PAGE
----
“What are you doing for spring break?”
As one of the 42 students who went on trips to San Francisco (SF), Los Angeles (LA), or San Diego (SD), I know this was a pretty common conversation in the weeks before March 11th to 17th.
Well, according to the Draper Center Programs page,
Alternabreak is a week-long community engagement trip during Spring Break. Students commit their break to volunteering with organizations in the larger community, addressing social issues such as environmental justice, homelessness, and hunger. Coordinators lead three trips each spring, in San Francisco, San Diego, and Los Angeles.
It was a very hectic time in the Draper Center leading up to the trip – student coordinators Sonya & Diana (LA), Jackie & Sarai (SF), and Erika & Praise (SD) (read more about them at the staff page) planned each detail of the week. Trip members participated in “Snackussions,” during which they discussed articles such as “The Limits of Charity” by David Hilfiker and a chapter from Robert Coles' book “The Call of Service.” These discussions helped trip members put their work into context and prepare for entering new communities. Participants returned from the trips with greater insight into the dynamics of these communities, and increased understanding of themselves as change-makers.
The San Francisco trip worked with:
- Collective Roots - planting trees on school grounds and in the community, caring for school garden at East Palo Alto Charter School
”Today we worked at Collective Roots based in East Palo Alto. Collective Roots's goals include increasing access to healthy, fresh food from sustainable and renewable food sources. We worked on tree planting at a local school and in three backyards of local community members. We also worked at a local school's green house. A favorite memory was seeing the transformation: no trees to six trees within three hours. I liked that we had small groups of students accomplishing different tasks (planting, digging, watering) but we also bonded and learned about creating healthy, sustainable food systems collectively.” -Trip co-leader Sarai Jimenez
- Golden Gate National Conservancy – removing invasive species from park areas
- Project Open Hand – preparing food for distribution (spinach and radishes)
- San Francisco Food Bank – preparing food for distribution (spaghetti noodles and pears)
- Arriba Juntos – distributing groceries to community members on site
Palo Alto Almuni hosts (one night): Ron Sege ('79), Virginia and David Pollard ('65), Tanya Buxton ('90), Kristin and Malcolm Meier, Austen Head ('08), Jeremy Frank ('90)
San Fran Alumni hosts: Ben Cooper ('07), Michael Mandelbaum ('05), Matt Bullock ('01), Ian Carr ('10), Dandre Allison ('11), Leah Rosenbaum ('12), Gabie Berliner ('57), Samuel Meehan ('07), Carolyn Spitz ('79) – dinner
The San Diego Trip worked with:
- River Road Farms – weeding and washing pots to get the community garden ready for spring planting
- Camp Stevens – planting and prepping beds while learning about local and sustainable food cultivation
- Father Joe's Villages – serving breakfast and dinner at a transitional housing facility
- Casa de Amparo – reading, coloring, and playing with children under 5 who have been victims of abuse or neglect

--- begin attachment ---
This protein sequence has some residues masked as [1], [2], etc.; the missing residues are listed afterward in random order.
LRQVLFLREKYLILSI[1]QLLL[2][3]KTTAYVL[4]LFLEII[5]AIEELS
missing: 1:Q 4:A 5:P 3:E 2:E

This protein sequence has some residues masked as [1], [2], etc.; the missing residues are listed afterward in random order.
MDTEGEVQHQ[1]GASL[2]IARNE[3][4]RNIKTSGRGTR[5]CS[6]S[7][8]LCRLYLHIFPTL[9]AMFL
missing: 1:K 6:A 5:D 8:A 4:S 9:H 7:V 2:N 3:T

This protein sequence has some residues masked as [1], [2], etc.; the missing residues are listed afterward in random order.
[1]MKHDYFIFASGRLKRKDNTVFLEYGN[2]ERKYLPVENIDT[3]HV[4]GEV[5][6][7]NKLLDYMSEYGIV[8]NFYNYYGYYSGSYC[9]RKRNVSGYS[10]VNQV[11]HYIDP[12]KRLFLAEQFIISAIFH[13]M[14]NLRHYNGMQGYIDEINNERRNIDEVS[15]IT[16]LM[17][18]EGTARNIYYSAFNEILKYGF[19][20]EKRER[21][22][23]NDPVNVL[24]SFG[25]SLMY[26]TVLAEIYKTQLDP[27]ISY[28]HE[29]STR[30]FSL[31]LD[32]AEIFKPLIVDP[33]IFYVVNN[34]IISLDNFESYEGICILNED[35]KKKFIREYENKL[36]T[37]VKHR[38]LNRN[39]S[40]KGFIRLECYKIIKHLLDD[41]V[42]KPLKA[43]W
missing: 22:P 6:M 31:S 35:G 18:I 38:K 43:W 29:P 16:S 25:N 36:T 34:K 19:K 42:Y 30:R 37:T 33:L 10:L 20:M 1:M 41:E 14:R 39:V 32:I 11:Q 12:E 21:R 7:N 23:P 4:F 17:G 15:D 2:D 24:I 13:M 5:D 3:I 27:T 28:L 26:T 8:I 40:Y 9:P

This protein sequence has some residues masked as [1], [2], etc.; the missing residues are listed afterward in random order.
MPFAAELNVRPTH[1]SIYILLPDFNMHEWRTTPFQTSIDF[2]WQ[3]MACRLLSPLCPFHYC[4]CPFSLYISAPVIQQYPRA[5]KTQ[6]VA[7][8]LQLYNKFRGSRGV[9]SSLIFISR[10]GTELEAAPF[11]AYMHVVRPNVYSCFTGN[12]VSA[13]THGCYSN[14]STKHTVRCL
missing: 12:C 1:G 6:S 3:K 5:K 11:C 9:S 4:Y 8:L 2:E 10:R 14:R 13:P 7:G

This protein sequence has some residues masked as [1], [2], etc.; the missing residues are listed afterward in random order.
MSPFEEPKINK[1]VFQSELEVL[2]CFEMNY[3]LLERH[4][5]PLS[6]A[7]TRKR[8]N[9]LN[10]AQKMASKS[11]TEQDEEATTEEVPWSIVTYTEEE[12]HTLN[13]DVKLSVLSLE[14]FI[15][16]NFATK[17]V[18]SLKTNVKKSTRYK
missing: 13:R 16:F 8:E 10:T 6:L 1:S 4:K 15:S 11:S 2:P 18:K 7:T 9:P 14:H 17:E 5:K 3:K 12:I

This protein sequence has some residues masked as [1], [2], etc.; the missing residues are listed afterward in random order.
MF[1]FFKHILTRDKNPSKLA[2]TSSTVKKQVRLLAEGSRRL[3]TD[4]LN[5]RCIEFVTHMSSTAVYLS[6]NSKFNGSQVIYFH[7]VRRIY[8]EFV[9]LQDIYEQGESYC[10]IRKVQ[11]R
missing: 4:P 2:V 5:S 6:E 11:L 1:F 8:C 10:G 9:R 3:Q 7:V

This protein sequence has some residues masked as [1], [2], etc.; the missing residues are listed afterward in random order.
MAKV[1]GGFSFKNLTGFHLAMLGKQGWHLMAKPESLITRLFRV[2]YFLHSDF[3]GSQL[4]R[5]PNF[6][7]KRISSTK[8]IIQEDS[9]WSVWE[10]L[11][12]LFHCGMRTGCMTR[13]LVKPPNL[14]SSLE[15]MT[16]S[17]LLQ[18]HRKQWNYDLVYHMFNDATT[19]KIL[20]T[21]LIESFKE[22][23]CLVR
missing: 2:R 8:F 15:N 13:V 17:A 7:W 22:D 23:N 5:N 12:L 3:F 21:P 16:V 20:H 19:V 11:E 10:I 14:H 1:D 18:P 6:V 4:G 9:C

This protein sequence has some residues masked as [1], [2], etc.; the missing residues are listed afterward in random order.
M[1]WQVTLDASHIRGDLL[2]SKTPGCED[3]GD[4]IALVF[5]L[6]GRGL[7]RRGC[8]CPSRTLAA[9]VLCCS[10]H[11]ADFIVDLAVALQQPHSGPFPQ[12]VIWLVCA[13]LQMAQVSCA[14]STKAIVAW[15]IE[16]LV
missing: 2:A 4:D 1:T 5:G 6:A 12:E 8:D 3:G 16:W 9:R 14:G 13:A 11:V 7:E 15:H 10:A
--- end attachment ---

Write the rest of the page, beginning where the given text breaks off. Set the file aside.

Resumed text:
- Tijuana River National Estuarine Nature Reserve - planting native plants and removing non-native ones to continue the restoration of the area from a city dump site to a national reserve
Alumni Hosts: Janet Tung (‘98), Laura Scher Castillo (‘99), Ola Clement (P'14), Julie Kelber (‘99), Joe Gally (‘60), Anastasia Brewster (‘00)
The Los Angeles Trip worked with:
Union Rescue Mission – LA Alternabreak has worked with URM over the past two spring breaks, and served a dinner shift this year.
Inner City Law Center – Adam Murray ('93) gave Alternabreakers an introduction and tour of Skid Row to provide them with a better context for the work they did with missions in the area.
Midnight Mission – LA Alternabreak also worked with this mission previously, and served a lunch shift this year
Homeboy Industries – received a tour of Homeboy Industries and ate at Homegirl Cafe afterwards
Los Angeles Family Housing (LAFH) – tutored, created arts and crafts, and played games with kids at LAFH
Community Services Unlimited – helped out in their urban garden and publicized Earth Day South LA to the local community by going door to door
Computers for Youth – helped families learn how to use their new computers at the Family Learning Workshop
Alumni Hosts: Barbara Blankenship (‘62), Jason McDevitt (‘03), Jeffrey Bruce (‘64), Jonathan Erickson (‘03), Ken Hayes (‘87), Tim DeRoche (‘92), Michael Segal (‘79)–Dinner
Thank you to all of our alumni hosts!
In addition to all of these community engagement events, trip members in all three locations enjoyed free time to explore the city, try new restaurants, and get to know each other. Students were hosted by Pomona College alumni (listed above). One highlight of the week for each trip was the alumni dinner, in which alumni hosts joined trip members for a meal and conversation. Several of the trips visited beaches and cultural areas as a group, and the Los Angeles trip even made it to a Lakers game through a connection with one of the hosts.
So in the week after March 17th, when conversations became…
“What did you do for spring break?”
I could begin to describe the communities, events, people, and occurrences that made the trip a positive and thought-provoking experience for me.
(Or just enigmatically say, “Sign up next year and find out!”)